Open Book: The Case for Commitment

Pete Davis expands on his Commencement address.

Illustration of open doors, tied to concept of commitment instead of just seeking opportunities
Photograph by iStock

As the graduate English Orator at the 2018 Commencement, Pete Davis ’12, about to add his J.D., spoke about what he called a “counterculture of commitment” (see He urged his listeners to move beyond collegiate indulgence in “keeping your options open” toward committing oneself to a cause in the public interest—and “working at it for a long time.” Now a writer and advocate, he has published Dedicated: The Case for Commitment in an Age of Infinite Browsing (Avid Reader/Simon & Schuster, $27) on this theme, timed for the season of graduation oratory, even in a year when there have been few full commencements. From the first chapter:

You’ve probably had this experience: It’s late at night and you start browsing Netflix, looking for something to watch. You scroll through different titles, you watch a couple of trailers, you even read a few reviews—but you just can’t commit to watching any given movie. Suddenly it’s been 30 minutes and you’re still stuck in Infinite Browsing Mode, so you just give up. You’re too tired to watch anything now, so you cut your losses and fall asleep.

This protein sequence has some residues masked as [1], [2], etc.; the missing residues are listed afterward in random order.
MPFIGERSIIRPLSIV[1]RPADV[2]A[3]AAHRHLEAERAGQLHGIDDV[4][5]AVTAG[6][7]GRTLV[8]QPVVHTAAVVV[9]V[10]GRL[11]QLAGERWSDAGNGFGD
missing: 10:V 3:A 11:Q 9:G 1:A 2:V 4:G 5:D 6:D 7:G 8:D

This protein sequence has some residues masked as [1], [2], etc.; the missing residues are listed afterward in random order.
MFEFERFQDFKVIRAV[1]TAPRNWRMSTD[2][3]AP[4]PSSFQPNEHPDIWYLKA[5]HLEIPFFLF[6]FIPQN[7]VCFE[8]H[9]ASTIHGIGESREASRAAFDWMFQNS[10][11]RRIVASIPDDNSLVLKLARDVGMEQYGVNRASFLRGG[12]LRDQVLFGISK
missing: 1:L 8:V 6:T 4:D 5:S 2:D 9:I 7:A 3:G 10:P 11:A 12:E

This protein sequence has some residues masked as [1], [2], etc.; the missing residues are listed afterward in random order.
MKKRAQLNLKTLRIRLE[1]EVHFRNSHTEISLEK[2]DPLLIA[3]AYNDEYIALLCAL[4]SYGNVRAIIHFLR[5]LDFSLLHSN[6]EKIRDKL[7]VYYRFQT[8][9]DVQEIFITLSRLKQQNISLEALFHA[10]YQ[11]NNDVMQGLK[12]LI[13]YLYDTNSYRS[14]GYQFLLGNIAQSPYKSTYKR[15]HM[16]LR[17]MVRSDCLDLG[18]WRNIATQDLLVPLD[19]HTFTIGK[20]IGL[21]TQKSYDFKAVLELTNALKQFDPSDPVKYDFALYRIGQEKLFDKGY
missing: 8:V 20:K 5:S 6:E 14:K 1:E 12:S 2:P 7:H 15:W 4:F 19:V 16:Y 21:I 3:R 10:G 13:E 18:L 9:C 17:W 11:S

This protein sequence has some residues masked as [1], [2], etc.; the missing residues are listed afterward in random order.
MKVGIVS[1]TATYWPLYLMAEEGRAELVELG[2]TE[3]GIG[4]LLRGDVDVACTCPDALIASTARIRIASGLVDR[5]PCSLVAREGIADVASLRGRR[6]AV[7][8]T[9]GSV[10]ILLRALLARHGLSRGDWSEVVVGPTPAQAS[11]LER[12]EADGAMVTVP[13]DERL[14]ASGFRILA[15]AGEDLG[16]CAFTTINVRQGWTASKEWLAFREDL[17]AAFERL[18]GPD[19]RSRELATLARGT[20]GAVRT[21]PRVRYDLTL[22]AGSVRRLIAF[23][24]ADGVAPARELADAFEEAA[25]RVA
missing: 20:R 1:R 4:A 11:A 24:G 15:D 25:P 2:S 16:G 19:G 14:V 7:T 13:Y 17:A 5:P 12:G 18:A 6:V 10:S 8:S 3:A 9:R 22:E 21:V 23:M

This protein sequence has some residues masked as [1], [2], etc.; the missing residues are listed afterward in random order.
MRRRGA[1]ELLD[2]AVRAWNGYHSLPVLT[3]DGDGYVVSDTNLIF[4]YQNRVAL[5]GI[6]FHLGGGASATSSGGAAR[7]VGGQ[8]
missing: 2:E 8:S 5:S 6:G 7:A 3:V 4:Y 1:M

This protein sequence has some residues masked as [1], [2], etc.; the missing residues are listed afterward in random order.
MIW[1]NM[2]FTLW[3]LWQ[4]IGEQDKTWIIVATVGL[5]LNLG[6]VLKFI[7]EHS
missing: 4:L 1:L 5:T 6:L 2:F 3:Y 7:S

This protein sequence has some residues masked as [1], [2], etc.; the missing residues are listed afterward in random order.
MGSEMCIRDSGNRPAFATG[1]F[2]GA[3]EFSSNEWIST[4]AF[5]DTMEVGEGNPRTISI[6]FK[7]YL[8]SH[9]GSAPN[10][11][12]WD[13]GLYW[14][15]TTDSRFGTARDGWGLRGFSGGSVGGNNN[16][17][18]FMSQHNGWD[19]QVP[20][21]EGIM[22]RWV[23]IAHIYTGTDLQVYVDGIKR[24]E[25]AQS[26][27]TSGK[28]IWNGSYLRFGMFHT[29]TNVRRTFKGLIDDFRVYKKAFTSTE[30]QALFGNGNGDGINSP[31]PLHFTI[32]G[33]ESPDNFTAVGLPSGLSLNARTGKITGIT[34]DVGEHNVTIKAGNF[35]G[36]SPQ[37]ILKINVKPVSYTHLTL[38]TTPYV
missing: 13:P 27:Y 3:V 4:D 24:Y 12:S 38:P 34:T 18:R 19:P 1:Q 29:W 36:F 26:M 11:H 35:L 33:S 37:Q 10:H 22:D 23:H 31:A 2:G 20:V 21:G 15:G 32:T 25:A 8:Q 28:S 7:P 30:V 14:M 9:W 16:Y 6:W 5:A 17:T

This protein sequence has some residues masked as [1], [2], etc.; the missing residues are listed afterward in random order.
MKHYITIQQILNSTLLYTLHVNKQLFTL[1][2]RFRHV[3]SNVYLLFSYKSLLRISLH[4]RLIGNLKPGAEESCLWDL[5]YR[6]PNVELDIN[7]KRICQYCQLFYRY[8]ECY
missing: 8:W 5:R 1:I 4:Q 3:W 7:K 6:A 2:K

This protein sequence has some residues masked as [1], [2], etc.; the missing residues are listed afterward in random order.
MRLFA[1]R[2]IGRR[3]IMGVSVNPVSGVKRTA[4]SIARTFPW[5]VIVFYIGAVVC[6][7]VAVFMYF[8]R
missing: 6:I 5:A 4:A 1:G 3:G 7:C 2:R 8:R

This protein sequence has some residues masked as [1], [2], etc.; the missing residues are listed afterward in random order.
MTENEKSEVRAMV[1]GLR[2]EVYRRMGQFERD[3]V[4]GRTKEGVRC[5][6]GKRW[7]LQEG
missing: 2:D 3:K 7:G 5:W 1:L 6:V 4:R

I’ve come to believe that this is the defining characteristic of my generation: keeping our options open.

The Polish philosopher Zygmunt Bauman has a great phrase for what I’m talking about: liquid modernity. We never want to commit to any one identity or place or community, Bauman explains, so we like to remain like liquid, in a state that can adapt to fit any future shape.…

For many people I know, leaving home and heading out into the world was a lot like entering a long hallway. We walked out of the room in which we grew up and into this world with hundreds of different doors to infinitely browse. And I’ve seen all the good that can come of having so many new options.…

But over time, I started seeing the downsides of having so many open doors. Nobody wants to be stuck behind a locked door—but nobody wants to live in a hallway, either. It’s great to have options when you lose interest in something, but I’ve learned that the more times I jump from option to option, the less satisfied I am with any given option.…

As I have grown older, I have become more and more inspired by the people who have clicked out of Infinite Browsing Mode—the people who’ve chosen a new room, left the hallway, shut the door behind them, and settled in.…

The kinds of people I’m talking about here are rebels. They live their lives in defiance of this dominant culture.

They’re citizens—they feel responsible for what happens to society.

They’re patriots—they love the places where they live and the neighbors who populate those places.

They’re builders—they turn ideas into reality over the long haul.

They’re stewards—they keep watch over institutions and communities.

They’re artisans—they take pride in their craft.

And they’re companions—they give time to people.


Published in the print edition of the July-August 2021 issue (Volume 123, Number 6), under the headline “On Making Commitments.”

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